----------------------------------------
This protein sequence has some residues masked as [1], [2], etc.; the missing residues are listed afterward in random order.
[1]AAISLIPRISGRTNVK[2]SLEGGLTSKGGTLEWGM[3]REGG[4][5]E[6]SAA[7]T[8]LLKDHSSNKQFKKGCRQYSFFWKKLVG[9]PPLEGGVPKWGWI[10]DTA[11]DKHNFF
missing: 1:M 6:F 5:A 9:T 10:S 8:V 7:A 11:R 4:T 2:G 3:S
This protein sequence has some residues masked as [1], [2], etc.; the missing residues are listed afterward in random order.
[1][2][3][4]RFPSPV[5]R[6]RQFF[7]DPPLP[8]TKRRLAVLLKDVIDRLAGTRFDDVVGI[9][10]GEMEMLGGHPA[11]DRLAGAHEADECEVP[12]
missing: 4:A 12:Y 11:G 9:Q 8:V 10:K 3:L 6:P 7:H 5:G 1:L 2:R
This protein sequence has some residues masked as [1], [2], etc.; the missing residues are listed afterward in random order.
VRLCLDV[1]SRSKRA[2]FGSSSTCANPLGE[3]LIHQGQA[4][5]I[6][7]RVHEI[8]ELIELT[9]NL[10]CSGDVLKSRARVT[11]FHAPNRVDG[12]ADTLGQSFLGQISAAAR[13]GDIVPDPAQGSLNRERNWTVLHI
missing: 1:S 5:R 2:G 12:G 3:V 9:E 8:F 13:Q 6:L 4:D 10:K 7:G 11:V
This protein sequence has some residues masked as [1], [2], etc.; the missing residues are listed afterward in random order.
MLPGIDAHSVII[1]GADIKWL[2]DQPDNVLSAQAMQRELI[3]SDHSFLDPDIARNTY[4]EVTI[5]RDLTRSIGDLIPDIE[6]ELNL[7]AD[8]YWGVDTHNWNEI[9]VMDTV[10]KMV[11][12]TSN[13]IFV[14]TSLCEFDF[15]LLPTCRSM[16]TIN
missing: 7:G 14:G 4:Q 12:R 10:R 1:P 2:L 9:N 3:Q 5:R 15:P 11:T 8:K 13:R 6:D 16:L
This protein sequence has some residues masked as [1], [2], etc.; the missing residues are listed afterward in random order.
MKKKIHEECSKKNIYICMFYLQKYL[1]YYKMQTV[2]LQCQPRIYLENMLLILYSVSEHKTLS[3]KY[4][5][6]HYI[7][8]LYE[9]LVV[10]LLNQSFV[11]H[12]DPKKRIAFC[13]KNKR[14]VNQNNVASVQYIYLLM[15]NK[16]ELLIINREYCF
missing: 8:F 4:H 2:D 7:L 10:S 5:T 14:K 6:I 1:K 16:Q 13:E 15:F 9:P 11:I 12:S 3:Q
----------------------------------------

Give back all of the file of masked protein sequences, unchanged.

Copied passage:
This protein sequence has some residues masked as [1], [2], etc.; the missing residues are listed afterward in random order.
[1]AAISLIPRISGRTNVK[2]SLEGGLTSKGGTLEWGM[3]REGG[4][5]E[6]SAA[7]T[8]LLKDHSSNKQFKKGCRQYSFFWKKLVG[9]PPLEGGVPKWGWI[10]DTA[11]DKHNFF
missing: 1:M 6:F 5:A 9:T 10:S 8:V 7:A 11:R 4:T 2:G 3:S
This protein sequence has some residues masked as [1], [2], etc.; the missing residues are listed afterward in random order.
[1][2][3][4]RFPSPV[5]R[6]RQFF[7]DPPLP[8]TKRRLAVLLKDVIDRLAGTRFDDVVGI[9][10]GEMEMLGGHPA[11]DRLAGAHEADECEVP[12]
missing: 4:A 12:Y 11:G 9:Q 8:V 10:K 3:L 6:P 7:H 5:G 1:L 2:R
This protein sequence has some residues masked as [1], [2], etc.; the missing residues are listed afterward in random order.
VRLCLDV[1]SRSKRA[2]FGSSSTCANPLGE[3]LIHQGQA[4][5]I[6][7]RVHEI[8]ELIELT[9]NL[10]CSGDVLKSRARVT[11]FHAPNRVDG[12]ADTLGQSFLGQISAAAR[13]GDIVPDPAQGSLNRERNWTVLHI
missing: 1:S 5:R 2:G 12:G 3:V 9:E 8:F 13:Q 6:L 4:D 10:K 7:G 11:V
This protein sequence has some residues masked as [1], [2], etc.; the missing residues are listed afterward in random order.
MLPGIDAHSVII[1]GADIKWL[2]DQPDNVLSAQAMQRELI[3]SDHSFLDPDIARNTY[4]EVTI[5]RDLTRSIGDLIPDIE[6]ELNL[7]AD[8]YWGVDTHNWNEI[9]VMDTV[10]KMV[11][12]TSN[13]IFV[14]TSLCEFDF[15]LLPTCRSM[16]TIN
missing: 7:G 14:G 4:Q 12:R 10:R 1:P 2:L 9:N 3:Q 5:R 15:P 11:T 8:K 13:R 6:D 16:L
This protein sequence has some residues masked as [1], [2], etc.; the missing residues are listed afterward in random order.
MKKKIHEECSKKNIYICMFYLQKYL[1]YYKMQTV[2]LQCQPRIYLENMLLILYSVSEHKTLS[3]KY[4][5][6]HYI[7][8]LYE[9]LVV[10]LLNQSFV[11]H[12]DPKKRIAFC[13]KNKR[14]VNQNNVASVQYIYLLM[15]NK[16]ELLIINREYCF
missing: 8:F 4:H 2:D 7:L 10:S 5:T 14:K 6:I 1:K 16:Q 13:E 15:F 9:P 11:I 12:S 3:Q